Just over a week ago, mobile sports betting apps went live. Mainers have already bet almost four million dollars — and have won nearly three million.
Last Friday, DraftKings and Caesars Sportsbook — working in collaboration with the state’s four federally-recognized tribes — launched their operations in Maine.
Three of the four tribes have partnered with Caesars Sportsbook to run apps on their behalf — the Houlton Band of Maliseet Indians, the Mi’kmaq Nation, and the Penobscot Nation. The Passamaquoddy alone has partnered with DraftKings.
More than a year earlier, lawmakers voted to legalize sports betting, but a protracted rulemaking process and public hearing timeline caused notable delays in its launch.
In the first week of legalized sports betting, $3.9 million worth of wagers were placed and $2.98 million worth of winnings were paid out between the two platforms.
So far, the state has collected $93,952 in tax revenue from mobile sports betting.
To participate in Maine’s newly legalized sports betting industry, individuals must be at least 21 years old and place their bets within state lines.
Those who are not Maine residents can legally place bets while they are physically within the state.
Wagers on college sports remain off-limits under current Maine state law if the contest involves a Maine-based school.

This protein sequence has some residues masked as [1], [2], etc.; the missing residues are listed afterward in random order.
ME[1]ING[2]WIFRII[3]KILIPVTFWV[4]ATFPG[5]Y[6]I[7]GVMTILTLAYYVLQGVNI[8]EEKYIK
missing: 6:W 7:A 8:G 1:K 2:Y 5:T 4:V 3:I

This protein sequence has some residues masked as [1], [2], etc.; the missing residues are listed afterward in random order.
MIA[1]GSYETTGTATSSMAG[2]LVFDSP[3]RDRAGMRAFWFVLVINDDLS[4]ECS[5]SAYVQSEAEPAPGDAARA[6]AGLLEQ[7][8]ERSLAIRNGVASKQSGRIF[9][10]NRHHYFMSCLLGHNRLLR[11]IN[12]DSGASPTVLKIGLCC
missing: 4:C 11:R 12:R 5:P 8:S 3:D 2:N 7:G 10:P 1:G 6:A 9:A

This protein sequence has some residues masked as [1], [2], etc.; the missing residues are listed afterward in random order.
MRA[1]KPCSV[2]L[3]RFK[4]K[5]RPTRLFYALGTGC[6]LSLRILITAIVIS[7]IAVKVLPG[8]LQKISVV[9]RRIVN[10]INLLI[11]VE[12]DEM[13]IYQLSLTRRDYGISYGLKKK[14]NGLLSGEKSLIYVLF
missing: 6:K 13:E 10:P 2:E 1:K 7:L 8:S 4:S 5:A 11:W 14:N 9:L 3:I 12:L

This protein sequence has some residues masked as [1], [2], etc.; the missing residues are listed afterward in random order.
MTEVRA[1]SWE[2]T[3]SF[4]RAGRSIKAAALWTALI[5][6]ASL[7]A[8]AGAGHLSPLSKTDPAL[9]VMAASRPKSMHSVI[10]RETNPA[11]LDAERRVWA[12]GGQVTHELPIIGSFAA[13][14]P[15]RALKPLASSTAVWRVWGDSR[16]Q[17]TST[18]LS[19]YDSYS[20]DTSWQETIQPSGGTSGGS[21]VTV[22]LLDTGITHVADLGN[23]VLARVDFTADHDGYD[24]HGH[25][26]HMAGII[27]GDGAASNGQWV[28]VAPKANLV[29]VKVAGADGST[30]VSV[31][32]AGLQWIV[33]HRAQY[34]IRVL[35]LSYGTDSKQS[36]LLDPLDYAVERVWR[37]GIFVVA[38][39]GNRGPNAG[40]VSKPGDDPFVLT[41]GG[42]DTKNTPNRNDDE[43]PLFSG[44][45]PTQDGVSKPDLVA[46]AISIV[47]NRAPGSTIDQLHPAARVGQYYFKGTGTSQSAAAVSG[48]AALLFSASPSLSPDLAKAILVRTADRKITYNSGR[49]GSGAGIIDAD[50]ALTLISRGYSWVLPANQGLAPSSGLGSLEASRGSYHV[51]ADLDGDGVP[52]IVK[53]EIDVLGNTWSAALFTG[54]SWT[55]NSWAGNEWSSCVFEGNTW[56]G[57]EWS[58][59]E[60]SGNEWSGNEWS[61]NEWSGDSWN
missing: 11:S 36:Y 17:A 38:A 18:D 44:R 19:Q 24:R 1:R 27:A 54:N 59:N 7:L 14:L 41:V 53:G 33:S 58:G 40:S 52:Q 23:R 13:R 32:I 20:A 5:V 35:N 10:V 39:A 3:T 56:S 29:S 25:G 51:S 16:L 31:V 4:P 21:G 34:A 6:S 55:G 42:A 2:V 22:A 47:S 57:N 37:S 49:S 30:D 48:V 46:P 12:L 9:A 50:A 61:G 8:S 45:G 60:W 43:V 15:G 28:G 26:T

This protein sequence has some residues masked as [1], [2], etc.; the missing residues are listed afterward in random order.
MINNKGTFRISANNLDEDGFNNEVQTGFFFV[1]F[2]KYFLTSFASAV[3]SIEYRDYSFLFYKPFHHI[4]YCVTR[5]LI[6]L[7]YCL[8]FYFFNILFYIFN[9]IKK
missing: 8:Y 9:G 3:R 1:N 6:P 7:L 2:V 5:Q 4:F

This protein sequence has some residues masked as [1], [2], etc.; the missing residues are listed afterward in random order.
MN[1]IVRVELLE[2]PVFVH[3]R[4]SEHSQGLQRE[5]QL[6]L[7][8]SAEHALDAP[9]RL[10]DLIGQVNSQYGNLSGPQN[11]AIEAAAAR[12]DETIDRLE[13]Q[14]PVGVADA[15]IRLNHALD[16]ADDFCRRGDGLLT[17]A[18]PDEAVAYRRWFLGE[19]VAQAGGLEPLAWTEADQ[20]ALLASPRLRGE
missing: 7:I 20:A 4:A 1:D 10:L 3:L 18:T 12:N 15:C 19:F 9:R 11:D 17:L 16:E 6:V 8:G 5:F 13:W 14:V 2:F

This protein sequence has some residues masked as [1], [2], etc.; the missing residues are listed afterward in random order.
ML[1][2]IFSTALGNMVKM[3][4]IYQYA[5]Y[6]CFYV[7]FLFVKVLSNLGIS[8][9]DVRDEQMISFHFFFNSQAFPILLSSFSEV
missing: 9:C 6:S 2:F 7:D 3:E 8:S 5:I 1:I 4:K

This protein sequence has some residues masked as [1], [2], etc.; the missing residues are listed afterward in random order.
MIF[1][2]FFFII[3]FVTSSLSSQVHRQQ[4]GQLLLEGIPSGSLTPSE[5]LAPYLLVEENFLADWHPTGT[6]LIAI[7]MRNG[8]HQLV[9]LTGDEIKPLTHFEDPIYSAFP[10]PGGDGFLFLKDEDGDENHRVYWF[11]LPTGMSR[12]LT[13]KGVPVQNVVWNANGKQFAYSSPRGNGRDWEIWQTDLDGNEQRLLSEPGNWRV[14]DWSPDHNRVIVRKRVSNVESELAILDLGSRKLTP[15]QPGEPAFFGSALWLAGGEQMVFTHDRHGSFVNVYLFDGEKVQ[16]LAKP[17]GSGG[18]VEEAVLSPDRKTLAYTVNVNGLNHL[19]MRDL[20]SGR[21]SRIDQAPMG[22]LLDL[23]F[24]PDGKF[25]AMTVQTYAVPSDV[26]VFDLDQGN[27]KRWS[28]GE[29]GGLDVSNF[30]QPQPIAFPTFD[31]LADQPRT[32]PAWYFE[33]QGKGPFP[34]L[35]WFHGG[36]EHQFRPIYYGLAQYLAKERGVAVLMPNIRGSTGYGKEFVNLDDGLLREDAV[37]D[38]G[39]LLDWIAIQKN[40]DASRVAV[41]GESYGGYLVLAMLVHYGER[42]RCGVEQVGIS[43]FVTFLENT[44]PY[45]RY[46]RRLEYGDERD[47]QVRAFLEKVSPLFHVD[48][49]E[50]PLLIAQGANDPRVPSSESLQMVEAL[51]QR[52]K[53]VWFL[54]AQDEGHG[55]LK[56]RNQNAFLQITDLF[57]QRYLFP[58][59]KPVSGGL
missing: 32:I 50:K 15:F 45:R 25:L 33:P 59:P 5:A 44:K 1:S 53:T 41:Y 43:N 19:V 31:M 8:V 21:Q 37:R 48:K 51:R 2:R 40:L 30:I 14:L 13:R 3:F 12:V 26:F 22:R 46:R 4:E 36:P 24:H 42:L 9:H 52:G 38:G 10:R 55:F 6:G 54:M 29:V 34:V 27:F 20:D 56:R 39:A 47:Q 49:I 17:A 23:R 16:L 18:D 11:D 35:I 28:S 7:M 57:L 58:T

Prohibited from betting on certain games are collegiate and professional athletes, coaches, and officials.
Several years ago, the Supreme Court struck down a federal law prohibiting sports betting in the case of Murphy v. National Collegiate Athletic Association.
In the 2018 decision, the Court determined that the existing federal prohibitions against state-authorized sports betting were in violation of the Tenth Amendment as previously interpreted.
Based on this understanding of the Constitution, “Congress may not simply ‘commandeer the legislative process of the States by directly compelling them to enact and enforce a federal regulatory program.’”
According to the Court, there was no meaningful distinction between directing a state to adopt a particular law or prohibiting them from doing so.
It was this decision that spurred the state-by-state rollout of legalized sports betting throughout the country.
While the Court’s ruling did not automatically make sports betting legal nationwide, it did open the door for state lawmakers to authorize it if they so chose to.
As of now, Vermont is the only remaining New England state to have not legalized sports betting. More than thirty other states nationwide have also legalized wagers on sporting events.